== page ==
Drexel professor Cheri Brooks, center, alongside Courtney Boyd, left, and John Pace, two former inmates who participated in a classroom discussion on juvenile justice.
How should juveniles be punished for their crimes? Does the criminal justice system devote adequate attention to rehabilitation? How should societal circumstances affect the treatment of a criminal defendant?
The questions echoed around a fourth-floor classroom in MacAlister Hall earlier this month. More often than not they hung in the air, provoking discussion and deeper thought, if not necessarily leading to pat resolutions. For class guests John Pace and Courtney Boyd, two men incarcerated on mandatory sentences of life without parole when they were teenagers and recently released following a series of increasingly liberating court decisions, the questions carried the weight of decades in prison. For the students taking “Ethical Issues in Criminal Justice” with Cheri Brooks, JD, an adjunct instructor in the Department of English & Philosophy in Drexel University’s College of Arts and Sciences, the questions and the guests invited reconsideration and reflection.
Brooks, who is an attorney at the Defender Association of Philadelphia, brought Pace and Boyd to campus to put a human face on the philosophical ideas her students analyze in class. She met Pace at a teacher training for college professors held at the Pennsylvania State Correctional Institution at Graterford and sponsored by the Inside-Out Prison Exchange Program. Following the U.S. Supreme Court’s 2016 ruling in Montgomery v. Louisiana, which made retroactive an earlier decision banning the type of sentence handed to Boyd and Pace, Brooks’ colleagues at the Defender Association are representing 225 Philadelphia juvenile lifers, as they’ve come to be known, who are seeking new sentencing hearings. They are among nearly 500 Pennsylvania lifers — and more than 2,000 nationwide — being given a second chance.
“How did we get to the point where we don’t recognize as a society that children are different than adults?” Pace asked the class.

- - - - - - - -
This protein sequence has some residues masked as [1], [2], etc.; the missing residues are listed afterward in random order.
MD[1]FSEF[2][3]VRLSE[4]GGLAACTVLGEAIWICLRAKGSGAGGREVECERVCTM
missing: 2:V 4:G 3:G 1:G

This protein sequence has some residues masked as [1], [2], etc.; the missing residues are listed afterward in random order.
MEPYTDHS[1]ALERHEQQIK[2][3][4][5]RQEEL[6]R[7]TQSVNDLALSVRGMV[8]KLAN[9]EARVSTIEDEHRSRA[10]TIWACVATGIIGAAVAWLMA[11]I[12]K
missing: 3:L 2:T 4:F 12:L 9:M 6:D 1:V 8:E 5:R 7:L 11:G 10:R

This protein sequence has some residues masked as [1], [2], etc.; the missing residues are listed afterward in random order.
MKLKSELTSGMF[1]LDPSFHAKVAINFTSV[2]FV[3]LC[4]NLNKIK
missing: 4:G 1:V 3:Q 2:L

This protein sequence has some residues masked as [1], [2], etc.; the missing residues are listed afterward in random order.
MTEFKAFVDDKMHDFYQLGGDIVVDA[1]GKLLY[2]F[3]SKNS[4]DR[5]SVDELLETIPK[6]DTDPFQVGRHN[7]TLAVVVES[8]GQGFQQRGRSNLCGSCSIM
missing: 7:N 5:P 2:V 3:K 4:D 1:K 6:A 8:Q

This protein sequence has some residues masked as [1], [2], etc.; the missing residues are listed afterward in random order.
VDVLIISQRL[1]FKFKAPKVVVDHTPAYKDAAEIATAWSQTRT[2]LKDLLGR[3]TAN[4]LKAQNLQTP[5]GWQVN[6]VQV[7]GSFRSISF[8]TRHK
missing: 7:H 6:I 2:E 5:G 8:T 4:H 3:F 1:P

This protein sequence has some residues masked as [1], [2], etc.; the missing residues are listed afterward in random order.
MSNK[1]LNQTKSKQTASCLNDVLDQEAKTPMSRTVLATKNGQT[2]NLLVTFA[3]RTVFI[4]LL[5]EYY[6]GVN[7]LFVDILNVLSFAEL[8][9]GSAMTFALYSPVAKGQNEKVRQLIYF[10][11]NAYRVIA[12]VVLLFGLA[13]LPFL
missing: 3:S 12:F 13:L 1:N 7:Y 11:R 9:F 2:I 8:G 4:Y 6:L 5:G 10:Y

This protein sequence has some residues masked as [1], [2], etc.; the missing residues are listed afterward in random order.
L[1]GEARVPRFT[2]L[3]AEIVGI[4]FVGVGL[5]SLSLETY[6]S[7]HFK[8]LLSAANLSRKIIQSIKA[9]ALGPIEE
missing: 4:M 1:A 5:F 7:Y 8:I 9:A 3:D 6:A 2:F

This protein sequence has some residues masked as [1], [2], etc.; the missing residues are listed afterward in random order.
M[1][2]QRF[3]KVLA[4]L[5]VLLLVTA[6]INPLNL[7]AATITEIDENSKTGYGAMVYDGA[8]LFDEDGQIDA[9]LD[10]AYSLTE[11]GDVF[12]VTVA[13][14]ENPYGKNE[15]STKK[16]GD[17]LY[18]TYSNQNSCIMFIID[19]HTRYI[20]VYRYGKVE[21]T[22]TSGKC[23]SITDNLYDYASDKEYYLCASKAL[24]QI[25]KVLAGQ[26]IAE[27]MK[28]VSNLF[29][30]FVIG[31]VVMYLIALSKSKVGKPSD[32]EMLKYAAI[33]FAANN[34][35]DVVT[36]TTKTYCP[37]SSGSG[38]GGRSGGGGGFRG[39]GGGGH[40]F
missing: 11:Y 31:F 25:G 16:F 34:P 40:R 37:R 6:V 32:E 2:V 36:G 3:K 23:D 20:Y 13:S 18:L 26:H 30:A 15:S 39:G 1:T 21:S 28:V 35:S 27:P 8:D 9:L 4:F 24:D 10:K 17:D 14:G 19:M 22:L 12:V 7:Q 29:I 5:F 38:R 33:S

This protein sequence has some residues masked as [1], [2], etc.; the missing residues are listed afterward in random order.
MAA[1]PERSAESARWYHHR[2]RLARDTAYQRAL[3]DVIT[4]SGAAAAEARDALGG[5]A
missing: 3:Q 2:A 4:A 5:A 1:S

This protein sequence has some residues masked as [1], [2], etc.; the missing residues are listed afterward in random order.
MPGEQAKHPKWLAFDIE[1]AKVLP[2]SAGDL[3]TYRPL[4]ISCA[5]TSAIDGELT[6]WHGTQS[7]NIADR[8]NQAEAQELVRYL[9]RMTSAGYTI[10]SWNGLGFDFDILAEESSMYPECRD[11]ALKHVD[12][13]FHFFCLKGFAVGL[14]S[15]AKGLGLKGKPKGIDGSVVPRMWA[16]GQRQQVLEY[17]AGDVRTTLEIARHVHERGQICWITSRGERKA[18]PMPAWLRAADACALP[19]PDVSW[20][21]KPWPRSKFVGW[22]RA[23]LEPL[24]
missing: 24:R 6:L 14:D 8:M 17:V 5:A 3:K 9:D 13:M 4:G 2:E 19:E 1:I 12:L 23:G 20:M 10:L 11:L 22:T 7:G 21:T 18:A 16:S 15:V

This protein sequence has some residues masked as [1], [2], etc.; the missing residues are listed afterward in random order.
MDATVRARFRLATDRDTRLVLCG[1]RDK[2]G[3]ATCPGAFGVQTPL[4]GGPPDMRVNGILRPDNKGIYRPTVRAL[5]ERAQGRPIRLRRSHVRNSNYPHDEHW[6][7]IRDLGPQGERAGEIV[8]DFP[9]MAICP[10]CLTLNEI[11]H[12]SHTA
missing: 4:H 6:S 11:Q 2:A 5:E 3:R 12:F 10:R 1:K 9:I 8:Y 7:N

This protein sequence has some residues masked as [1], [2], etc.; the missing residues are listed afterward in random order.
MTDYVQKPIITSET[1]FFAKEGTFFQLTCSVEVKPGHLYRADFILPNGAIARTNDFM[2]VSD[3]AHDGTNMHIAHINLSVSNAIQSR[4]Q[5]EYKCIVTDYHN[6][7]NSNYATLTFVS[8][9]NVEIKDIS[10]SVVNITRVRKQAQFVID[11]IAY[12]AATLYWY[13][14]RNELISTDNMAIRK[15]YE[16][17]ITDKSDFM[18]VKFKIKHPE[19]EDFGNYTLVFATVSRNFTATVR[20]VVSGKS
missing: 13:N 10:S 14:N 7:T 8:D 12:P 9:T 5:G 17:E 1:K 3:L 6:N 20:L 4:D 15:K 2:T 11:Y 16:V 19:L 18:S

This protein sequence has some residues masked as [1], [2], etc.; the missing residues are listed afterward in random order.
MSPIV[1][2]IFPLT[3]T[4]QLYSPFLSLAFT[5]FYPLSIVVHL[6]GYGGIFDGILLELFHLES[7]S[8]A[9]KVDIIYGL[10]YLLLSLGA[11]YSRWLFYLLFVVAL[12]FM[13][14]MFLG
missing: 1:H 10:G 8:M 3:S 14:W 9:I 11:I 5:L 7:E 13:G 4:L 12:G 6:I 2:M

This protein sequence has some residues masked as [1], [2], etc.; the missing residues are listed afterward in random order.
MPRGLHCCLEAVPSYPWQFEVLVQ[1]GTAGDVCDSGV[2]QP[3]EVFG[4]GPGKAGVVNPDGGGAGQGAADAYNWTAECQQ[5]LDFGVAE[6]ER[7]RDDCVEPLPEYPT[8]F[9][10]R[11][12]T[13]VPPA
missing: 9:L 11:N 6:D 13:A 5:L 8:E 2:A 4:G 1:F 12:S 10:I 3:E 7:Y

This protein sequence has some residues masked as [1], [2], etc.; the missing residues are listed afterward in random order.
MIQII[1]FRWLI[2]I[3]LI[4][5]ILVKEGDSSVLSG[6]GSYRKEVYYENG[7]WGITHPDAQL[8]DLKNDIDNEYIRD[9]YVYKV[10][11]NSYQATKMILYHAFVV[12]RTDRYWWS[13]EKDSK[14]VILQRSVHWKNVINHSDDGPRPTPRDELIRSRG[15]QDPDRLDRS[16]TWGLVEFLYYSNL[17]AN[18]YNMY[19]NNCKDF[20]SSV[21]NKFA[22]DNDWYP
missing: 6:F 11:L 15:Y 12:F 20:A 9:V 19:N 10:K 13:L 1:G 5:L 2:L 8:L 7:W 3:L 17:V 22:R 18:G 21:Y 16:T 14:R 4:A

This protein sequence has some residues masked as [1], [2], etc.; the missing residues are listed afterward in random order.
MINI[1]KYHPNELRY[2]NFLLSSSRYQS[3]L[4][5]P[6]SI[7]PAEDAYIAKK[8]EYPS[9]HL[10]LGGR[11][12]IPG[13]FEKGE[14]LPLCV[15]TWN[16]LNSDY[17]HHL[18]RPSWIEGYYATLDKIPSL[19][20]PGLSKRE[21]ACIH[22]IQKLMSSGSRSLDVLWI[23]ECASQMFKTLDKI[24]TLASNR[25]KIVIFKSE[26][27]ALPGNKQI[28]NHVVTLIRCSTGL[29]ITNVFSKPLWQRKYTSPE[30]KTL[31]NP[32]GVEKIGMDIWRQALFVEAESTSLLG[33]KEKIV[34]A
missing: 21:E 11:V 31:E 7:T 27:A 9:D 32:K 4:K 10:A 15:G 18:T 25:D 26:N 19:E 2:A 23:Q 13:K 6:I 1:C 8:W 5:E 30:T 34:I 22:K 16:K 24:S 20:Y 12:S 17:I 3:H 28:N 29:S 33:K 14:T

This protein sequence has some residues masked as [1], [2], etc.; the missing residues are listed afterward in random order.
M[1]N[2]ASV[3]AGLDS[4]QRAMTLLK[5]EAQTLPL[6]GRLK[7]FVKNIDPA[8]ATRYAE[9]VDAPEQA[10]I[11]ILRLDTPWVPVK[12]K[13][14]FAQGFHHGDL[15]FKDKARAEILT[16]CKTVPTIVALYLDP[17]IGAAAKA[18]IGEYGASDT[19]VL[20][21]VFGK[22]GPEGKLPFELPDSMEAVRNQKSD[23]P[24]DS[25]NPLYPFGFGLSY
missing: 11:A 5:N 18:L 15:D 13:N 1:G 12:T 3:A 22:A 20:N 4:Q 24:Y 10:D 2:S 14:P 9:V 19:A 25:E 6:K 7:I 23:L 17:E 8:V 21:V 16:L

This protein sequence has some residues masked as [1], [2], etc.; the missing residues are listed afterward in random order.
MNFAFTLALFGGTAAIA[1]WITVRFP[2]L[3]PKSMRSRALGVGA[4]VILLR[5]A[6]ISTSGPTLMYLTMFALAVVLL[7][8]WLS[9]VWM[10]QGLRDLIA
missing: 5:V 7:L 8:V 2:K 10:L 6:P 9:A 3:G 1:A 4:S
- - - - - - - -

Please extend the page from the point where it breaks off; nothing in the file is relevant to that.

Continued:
He pointed to the research that fueled the “superpredator” myth in the 1990s and the increasingly punitive legislation that followed. The research — and the fervor that came in its wake — created an imbalance in the criminal justice system that turned attention from prevention and rehabilitation to punishment and retribution, he said. But it missed a key element of the discussion.
“The research doesn’t touch on human factors,” said Pace. “Human beings are complex.”
Brooks opened the conversation, which often tangled with the human capacity for growth, by asking the class to consider their own acts of youthful indiscretion — specifically, the worst thing they had done as children.
“Now, imagine if every time someone thought of you,” said Brooks, “that’s what they thought of.”
Pace shared his story of taking responsibility early for his crime and turning to education as a way forward. He received a GED and a bachelor’s degree while in prison, but he said he was largely left to seek personal growth on his own, without institutional efforts to aid his progress and spur his rehabilitation. While inside, he came to see the institutional failings as one symptom of a broader concern.
“We as a society don’t want to recognize redemptive qualities,” said Pace. “We have this propensity to want to punish.”
One student, responding to the apparent enthusiasm for punishment, suggested that it stems from “American individualism.”
“You did the crime, you do the time,” she said, “and when you get out we’ll still treat you like a pariah.”